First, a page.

Civil War Medicine: What Went Right

By David N. RSS Tue, November 12, 2019

The human toll exacted by the Civil War is made clear simply by the size and number of hospitals in Philadelphia that treated the casualties of war. It’s no exaggeration to say that a few were industrial in scale.

As the second-largest city in the country at that time—as well as a maritime and rail hub for the Union, and with close proximity to major battle linesit's little wonder that Philadelphia was a leader in treating the wounded, sick, and dying. In his 1913, richly-detailed and comprehensive work concerning Philadelphia’s role during the Civil War, Frank H. Taylor wrote in Philadelphia In the Civil War: 1861-1865 that there were up to 24 military hospitals in the city. Satterlee and Mower U.S. General Hospitals were the largest with 2,860 and 4,000-bed capacities, respectively. The latter, with its hub-and-spoke configuration, was so large, in fact, as to have an internal network of tracks for transporting patients, food, and supplies.

Notable, too, is the Citizens’ Volunteer Hospital located at Broad and Washington which served as a patient reception center and clearinghouse. Though it only housed 400 beds, it was strategically situated at a depot of the Philadelphia, Wilmington, & Baltimore Railroad. The most seriously injured and sick were treated there, while most were transferred to other hospitals in the city. Taylor wrote, as well, that Summit House Hospital in West Philadelphia became dedicated to the care of African American soldiers when 1200 of their numbers landed at Greys Ferry on August 24, 1864. He further notes that due to segregation, the white patients there were then transferred to Satterlee.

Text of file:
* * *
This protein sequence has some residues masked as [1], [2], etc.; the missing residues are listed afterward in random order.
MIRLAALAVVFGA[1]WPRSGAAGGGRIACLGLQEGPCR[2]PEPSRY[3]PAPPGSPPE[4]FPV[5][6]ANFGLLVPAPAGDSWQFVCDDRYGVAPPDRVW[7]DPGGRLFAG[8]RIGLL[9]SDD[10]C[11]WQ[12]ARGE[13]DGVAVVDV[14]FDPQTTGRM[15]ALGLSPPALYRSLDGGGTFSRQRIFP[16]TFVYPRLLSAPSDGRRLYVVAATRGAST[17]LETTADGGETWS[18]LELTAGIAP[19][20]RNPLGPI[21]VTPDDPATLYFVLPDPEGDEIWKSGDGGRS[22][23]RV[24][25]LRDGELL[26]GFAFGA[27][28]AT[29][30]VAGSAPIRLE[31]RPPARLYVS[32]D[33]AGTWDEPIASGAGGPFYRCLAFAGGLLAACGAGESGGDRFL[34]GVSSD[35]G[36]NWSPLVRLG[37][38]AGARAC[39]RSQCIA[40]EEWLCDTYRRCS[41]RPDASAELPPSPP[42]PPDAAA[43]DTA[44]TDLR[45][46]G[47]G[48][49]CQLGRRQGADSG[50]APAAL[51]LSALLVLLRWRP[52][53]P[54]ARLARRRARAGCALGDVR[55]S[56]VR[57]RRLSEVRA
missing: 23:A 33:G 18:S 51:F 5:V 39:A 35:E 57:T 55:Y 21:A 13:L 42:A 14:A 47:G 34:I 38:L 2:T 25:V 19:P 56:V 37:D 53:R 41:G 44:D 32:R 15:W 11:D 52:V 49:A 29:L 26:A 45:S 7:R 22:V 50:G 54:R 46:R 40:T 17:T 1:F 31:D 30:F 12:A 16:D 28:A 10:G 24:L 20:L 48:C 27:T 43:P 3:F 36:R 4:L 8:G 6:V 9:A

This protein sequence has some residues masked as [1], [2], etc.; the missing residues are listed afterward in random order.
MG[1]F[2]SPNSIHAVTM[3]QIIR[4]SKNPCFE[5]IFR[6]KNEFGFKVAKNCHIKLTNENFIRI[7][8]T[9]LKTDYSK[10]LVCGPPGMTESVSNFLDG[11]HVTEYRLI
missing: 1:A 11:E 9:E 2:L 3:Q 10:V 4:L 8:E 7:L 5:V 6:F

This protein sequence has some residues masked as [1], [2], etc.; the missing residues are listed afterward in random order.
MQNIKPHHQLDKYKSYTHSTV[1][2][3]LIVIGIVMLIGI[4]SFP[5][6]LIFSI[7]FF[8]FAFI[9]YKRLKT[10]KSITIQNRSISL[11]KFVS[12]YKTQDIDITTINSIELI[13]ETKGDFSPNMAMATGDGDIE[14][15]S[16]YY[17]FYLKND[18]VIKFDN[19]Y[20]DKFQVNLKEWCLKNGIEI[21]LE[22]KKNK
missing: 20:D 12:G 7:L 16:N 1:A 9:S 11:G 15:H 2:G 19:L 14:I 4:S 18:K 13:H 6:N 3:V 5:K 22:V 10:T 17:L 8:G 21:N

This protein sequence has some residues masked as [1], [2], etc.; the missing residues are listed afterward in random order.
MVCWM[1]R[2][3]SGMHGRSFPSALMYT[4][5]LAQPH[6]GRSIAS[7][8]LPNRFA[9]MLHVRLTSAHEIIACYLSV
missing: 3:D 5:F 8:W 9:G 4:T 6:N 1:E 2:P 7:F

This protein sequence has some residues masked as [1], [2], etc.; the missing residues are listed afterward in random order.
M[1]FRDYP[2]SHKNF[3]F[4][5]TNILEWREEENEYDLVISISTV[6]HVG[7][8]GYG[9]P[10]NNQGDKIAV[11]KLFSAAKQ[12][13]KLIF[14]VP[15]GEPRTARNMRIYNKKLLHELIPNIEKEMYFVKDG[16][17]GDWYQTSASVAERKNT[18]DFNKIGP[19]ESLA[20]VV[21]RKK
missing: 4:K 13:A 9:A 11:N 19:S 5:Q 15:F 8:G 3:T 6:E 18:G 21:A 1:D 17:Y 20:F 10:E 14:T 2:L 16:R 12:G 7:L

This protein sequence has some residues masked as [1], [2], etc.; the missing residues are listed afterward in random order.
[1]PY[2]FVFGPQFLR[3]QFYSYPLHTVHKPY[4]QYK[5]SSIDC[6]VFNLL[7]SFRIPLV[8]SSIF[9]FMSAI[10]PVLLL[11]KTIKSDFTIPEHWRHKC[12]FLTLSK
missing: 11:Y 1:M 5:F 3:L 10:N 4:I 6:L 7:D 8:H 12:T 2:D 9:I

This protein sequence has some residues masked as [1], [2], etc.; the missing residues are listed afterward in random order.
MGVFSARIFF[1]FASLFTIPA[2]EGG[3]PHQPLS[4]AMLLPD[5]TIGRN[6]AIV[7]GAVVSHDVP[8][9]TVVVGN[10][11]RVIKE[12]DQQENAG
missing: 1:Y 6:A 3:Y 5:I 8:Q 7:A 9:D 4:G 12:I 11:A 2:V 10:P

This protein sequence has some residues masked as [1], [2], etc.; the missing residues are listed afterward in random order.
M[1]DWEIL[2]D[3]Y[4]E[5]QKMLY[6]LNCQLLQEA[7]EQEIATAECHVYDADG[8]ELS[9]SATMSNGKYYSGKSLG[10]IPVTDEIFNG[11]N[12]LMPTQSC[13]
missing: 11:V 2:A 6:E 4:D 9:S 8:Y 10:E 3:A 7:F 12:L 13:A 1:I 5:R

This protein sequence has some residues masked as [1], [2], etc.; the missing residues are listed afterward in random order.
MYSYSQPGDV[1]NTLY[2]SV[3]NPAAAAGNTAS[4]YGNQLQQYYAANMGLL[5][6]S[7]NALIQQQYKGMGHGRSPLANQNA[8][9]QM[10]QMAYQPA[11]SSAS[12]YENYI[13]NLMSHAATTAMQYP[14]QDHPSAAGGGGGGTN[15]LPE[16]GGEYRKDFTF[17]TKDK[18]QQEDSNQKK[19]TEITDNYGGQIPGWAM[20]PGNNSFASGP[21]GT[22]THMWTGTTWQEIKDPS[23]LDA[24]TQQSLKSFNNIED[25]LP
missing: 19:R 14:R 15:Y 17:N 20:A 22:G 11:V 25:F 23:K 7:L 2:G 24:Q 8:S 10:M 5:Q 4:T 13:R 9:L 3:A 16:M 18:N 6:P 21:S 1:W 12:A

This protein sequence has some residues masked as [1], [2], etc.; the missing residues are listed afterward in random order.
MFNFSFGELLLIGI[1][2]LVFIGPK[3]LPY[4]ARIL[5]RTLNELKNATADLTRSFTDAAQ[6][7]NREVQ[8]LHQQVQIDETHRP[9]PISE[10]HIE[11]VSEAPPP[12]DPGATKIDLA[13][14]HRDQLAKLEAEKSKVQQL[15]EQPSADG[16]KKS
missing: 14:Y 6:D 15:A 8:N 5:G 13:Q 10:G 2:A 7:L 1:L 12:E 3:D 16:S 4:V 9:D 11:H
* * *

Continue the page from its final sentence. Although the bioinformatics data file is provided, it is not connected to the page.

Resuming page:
Taylor wrote of the city, that "out of the experience gained in the army hospitals of Philadelphia many patriotic young physicians developed the skill and knowledge which has tended to make this community famous as a center of medical and surgical education." This is arguably as true today as it was 1913.

Learn much, much more about this topic when Carole Adrienne, writer and producer of the forthcoming PBS documentary Civil War Medicine, appears at the Free Library on Tuesday, November 12 at 7:00 p.m. in the Skyline Room at Parkway Central Library.

Registration is free for this event »

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